Genesis has finally revealed the specs for its first ever electric model, the GV60, which is mechanically related to the Hyundai Ioniq 5 and the Kia EV6. It rides on the same E-GMP modular architecture, but its aim is to offer the most luxurious experience currently possible on the platform, as well as a sporty driving edge.
The GV60 has just one battery pack available, 77.4 kWh, and three motor configurations: single-motor with 225 horsepower and 350 Nm (258 pound-foot), dual-motor 313 horsepower (99 horsepower front motor plus 214 horsepower rear motor) and 605 Nm (445 pound-feet), dual-motor 429 horsepower and just as much torque as the lower-powered twin-motor variant.
The latter has a separate Boost Mode that can be enabled, and with it on it sprints to 100 km/h (62 mph) in exactly 4 seconds. This mode can be activated via a button on the steering wheel and it only lasts for 10 seconds.
Gallery: Genesis GV60
Genesis has not obtained official EPA range ratings for the GV60 yet, but it estimates that the single-motor version should do 451 km (280 miles) on one charge, the lower-powered dual-motor version drops that to 400 km (248 miles), while the range topping variant is expected to offer just 368 km (228 miles).
The GV60 also comes with a drift mode that adjusts power distribution and uses the brakes to make it easier to slide the vehicle. Genesis only mentions this in the press release, it doesn’t really detail how it works, but we will surely test it out when we get a chance to drive the vehicle.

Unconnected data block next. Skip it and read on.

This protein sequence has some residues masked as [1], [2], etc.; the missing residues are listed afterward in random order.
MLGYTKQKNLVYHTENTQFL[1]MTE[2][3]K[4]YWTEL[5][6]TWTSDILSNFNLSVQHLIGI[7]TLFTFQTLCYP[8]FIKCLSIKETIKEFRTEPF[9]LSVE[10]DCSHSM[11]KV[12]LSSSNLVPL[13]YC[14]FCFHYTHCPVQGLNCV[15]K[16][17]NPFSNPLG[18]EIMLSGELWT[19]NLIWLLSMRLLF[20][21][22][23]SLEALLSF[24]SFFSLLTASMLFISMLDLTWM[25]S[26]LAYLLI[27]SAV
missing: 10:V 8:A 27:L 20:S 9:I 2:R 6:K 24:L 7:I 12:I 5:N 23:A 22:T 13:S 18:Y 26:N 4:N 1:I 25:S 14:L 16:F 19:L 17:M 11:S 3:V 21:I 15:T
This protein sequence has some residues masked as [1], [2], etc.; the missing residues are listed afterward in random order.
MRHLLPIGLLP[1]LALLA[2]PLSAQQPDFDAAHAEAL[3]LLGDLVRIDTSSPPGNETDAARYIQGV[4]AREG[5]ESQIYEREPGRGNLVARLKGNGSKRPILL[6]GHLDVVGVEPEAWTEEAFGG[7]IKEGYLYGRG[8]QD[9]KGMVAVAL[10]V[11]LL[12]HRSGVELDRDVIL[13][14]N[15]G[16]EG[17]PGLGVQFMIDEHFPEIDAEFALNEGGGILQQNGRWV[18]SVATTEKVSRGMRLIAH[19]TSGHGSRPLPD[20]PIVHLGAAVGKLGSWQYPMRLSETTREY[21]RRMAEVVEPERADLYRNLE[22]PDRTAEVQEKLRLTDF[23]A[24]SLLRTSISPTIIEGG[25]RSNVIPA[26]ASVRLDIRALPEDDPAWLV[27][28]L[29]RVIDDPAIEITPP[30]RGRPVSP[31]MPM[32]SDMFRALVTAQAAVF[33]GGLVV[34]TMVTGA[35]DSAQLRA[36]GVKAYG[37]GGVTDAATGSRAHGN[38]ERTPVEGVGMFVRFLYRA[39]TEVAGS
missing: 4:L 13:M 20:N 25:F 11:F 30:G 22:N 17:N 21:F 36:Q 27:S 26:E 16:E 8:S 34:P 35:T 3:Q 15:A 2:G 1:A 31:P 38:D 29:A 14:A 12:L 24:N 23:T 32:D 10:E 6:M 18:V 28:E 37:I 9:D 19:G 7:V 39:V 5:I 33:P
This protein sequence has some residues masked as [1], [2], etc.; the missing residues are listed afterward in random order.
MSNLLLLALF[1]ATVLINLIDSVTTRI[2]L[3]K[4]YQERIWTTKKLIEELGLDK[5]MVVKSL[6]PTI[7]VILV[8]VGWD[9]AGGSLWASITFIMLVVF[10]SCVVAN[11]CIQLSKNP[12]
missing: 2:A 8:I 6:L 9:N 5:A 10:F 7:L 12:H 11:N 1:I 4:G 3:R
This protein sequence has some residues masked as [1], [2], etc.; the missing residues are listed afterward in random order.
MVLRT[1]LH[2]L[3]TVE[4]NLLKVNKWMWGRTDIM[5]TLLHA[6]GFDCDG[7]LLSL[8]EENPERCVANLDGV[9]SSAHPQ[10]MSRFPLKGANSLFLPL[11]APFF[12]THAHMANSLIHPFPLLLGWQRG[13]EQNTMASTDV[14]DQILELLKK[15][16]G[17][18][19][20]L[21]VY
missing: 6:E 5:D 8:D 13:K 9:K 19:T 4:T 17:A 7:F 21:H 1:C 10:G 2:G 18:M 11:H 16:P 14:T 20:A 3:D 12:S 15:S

Drivers will be able to choose between three interior sound themes: Futuristic, G-Engine (enhanced electric motor sound) and E-Engine (reimagined electric motor sound). Genesis calls this sound Active Sound Design (e-ASD) and it says
The system provides various virtual driving sounds through the speakers based on the driving mode, the vehicle’s speed, and accelerator pedal data.
Genesis also detailed the GV60’s charging specs and the figures are pretty much identical to the other two vehicles built on the same platform. It can be charged at ultra high speeds of up to 350 kW, and at that rate, it takes the state of charge from 10 to 80 percent in a claimed 18 minutes.
It’s maximum charging rate via its on-board charger is 11 kW and it also supports V2L (Vehicle to Load) charging at up to 3.6 kW, which might come in handy when going camping or for doing outdoor activities.
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